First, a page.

Environmental problems
 


Environmental
Problems by Petroleum


 
Pollution
 

pollution



Causes of climate change
Impact Global Warming
Limited Global Warming
Agreement on global warming
Analyzing global warming
Kyoto Protocol
Greenhouse effect
Scientific research
Why climates vary
Ocean problems
Southern Ocean
Pacific Ocean
Ozone hole
Environmental problems by petroleum
Changes in the atmosphere
Increasing Temperatures
Can Earth Explode ?
NASA Study
El Nino
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The Procedure Of Implementation Afforestation And Reforestation Project Under The Clean Development Mechanism (CDM) In Indonesia
 
Reducing emissions from deforestation and forest degradation (REDD) in developing countries
 

 

CDM REDD FOREST BIODIVERSITY
save forest mangrove
back to nature Indonesia Forest
   
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space exploration

SPACE EXPLORATION
 
What is space?
Getting into space and back
Living in space
Microgravity
Meeting basic needs in space
Communicating with Earth
The dawn of the space age
Space probes
Probes to Venus
Probes to Jupiter and beyond
Probes to comets
Human beings enter space
Apollo: Mission to the moon
Exploring the moon
Returning to Earth
The International Space Station
Space shuttles
Types of shuttle missions
 
 
 

 

The production and use of petroleum has given rise to several environmental problems. Toxic crude oil can be spilled on land or in water, poisoning plants and animals. The burning of fuels derived from petroleum releases toxic gases that pollute the air. Some scientists even believe that the burning of petroleum fuels contributes to global climate change.

Spills and seeps. Petroleum can spill during many stages of its production, transportation, and consumption. Petroleum can leak from wells on land or in the sea. Pipelines can break, causing petroleum to spill during transportation. Oil tankers may collide or sink, releasing huge loads of crude oil into the water. Accidents or disasters can cause toxic petroleum products to spill from power plants, refineries, and even gasoline stations. Some petroleum also seeps naturally from openings in the sea floor.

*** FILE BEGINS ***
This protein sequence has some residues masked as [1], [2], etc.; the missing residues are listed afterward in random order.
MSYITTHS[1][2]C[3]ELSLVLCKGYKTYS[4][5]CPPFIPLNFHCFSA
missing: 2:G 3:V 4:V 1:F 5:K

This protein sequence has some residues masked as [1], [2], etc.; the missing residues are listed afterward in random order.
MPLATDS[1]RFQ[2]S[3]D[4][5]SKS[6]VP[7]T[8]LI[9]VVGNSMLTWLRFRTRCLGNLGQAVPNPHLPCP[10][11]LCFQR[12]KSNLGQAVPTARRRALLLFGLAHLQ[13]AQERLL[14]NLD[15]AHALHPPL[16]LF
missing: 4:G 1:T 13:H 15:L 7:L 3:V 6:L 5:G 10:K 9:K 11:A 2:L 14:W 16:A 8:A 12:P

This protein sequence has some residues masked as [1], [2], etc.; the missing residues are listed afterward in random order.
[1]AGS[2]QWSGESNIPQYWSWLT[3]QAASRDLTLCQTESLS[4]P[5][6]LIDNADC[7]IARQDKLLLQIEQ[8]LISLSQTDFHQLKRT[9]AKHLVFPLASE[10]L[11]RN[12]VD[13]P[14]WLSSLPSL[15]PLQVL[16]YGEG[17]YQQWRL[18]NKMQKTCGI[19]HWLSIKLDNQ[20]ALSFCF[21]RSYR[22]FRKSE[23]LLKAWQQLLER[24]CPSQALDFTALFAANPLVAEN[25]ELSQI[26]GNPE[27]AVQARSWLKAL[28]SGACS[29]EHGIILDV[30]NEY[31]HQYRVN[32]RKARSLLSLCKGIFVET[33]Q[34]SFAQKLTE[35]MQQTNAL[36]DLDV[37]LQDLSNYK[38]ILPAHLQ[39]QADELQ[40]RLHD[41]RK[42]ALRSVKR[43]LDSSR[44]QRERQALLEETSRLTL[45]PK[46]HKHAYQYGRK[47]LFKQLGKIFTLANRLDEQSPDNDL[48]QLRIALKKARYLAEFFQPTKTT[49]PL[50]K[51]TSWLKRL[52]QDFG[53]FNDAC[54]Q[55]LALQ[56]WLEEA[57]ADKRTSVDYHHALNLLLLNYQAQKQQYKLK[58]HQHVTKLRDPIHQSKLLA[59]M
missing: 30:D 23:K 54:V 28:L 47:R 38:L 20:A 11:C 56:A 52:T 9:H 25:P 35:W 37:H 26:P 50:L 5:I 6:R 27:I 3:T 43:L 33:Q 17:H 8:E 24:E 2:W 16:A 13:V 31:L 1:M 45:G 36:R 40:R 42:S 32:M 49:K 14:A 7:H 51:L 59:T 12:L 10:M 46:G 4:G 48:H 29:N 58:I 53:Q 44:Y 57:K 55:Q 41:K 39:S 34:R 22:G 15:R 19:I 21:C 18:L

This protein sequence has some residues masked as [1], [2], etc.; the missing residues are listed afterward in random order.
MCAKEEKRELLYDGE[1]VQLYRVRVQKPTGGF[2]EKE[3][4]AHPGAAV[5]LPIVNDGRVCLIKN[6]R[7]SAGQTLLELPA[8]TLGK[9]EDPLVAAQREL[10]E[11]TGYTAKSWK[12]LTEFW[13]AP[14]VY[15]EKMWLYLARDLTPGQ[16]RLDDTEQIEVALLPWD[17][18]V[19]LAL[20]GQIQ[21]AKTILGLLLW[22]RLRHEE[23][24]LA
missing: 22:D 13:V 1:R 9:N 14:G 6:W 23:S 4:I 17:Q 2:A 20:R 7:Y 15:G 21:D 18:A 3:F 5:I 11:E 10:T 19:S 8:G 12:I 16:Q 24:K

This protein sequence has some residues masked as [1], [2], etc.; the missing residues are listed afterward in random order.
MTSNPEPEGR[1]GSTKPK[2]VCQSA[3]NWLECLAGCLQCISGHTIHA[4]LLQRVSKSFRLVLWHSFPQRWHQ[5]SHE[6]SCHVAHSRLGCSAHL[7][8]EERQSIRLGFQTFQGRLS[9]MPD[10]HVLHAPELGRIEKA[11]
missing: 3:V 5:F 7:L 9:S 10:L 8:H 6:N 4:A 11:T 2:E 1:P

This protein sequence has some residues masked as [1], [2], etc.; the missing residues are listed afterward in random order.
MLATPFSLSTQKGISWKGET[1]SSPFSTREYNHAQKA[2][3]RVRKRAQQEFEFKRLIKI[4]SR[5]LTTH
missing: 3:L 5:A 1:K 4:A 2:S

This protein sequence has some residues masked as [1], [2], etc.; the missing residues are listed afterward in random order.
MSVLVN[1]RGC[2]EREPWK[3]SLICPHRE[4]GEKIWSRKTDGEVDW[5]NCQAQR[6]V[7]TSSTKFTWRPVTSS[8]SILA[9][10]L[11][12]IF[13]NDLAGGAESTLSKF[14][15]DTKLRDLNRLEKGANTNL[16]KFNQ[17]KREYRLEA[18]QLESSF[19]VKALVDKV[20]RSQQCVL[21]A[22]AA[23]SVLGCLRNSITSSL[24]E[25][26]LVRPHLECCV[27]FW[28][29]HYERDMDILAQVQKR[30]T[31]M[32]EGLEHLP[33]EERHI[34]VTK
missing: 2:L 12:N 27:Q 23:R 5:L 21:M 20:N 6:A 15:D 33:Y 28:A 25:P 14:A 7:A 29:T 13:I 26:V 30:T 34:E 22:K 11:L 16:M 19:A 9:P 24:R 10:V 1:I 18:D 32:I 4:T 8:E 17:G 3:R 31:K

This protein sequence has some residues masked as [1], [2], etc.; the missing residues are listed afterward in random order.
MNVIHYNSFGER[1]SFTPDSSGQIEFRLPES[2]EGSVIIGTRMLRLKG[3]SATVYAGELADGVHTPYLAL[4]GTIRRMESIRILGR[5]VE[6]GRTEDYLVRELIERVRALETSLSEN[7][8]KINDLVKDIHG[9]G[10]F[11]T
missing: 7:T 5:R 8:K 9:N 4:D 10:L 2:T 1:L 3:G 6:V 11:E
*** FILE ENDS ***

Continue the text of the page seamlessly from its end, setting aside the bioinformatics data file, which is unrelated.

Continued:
Spills and seeps release about 15 million barrels of crude oil into the environment each year. This makes up only about /(1/5) of the oil consumed in one day. About 10 percent of this oil seeps naturally from the ocean floor. Petroleum companies spill about 28 percent of this oil during production and transportation. The remaining 62 percent is released in spills during industrial and private consumption.

Although only a small fraction of petroleum produced is spilled, petroleum spills are a major environmental problem. Most of the chemicals in petroleum are toxic to living things. Petroleum spills can poison plants, animals, and even people. They can also be difficult and expensive to clean up. Large petroleum spills, such as those caused by accidents involving giant oil tankers, often provoke public anger at oil companies. Such an angry outcry occurred in 1989, when the tanker Exxon Valdez struck a reef off southeastern Alaska, spilling nearly 11 million gallons (42 million liters) of crude oil.

Air pollution. The burning of petroleum fuels generates exhaust gases and particles that pollute the air. Petroleum fuels burned to power vehicles, heat homes and businesses, and generate electric power are a leading cause of air pollution in many countries.

Burning petroleum fuels generates gases, such as carbon monoxide, sulfur dioxide, and nitrogen oxides. These gases are poisonous to plants, animals, and people. Sulfur dioxide and nitrogen oxides can combine with water in the atmosphere, raising the water's acidity. This water can then fall back to the surface, where it can damage property and pollute the environment. This phenomenon is known as acid rain. Since the 1970's, many industries have taken steps to reduce the emissions of these gases. However, these forms of pollution remain a problem in some areas.

In general, burning liquid fuels derived from petroleum produces less pollution than burning an equivalent amount of coal. Burning natural gas creates much less pollution than burning liquid petroleum fuels. Burning natural gas produces no sulfur dioxide and no solid particles.

Global warming. Some scientists consider petroleum use to be a major factor in global climate change. Since the late 1800's, the average temperature of Earth's surface has risen about 0.7 to 1.4 °F (0.4 to 0.8 °C). These scientists believe increasing concentrations of greenhouse gases are responsible for some or all of this warming. Greenhouse gases, such as methane and carbon dioxide, trap heat from the sun and hold it near Earth's surface.

Carbon dioxide makes up the largest portion of waste gases produced by burning petroleum. The concentration of carbon dioxide in the atmosphere has risen by 30 percent since the beginning of the Industrial Revolution of the late 1700's to the mid-1800's. This was a period when people began burning large amounts of petroleum and coal as power-driven machinery largely replaced hand labor.

Some experts do not believe that human activities, such as the burning of fossil fuels, have significantly contributed to global warming. They believe that the warming trend may be part of a natural cycle of climate change. Scientists who believe human activities contribute to global warming, however, are concerned that warming will continue or even accelerate if fossil fuel consumption continues to grow.


Source : World Book 2005.

 

     
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FOREST PICTURES FOREST NEWS BIODIVERSITY
     
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CDM GLOBAL WARMING REDD
     
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albert einstein

Albert Einstein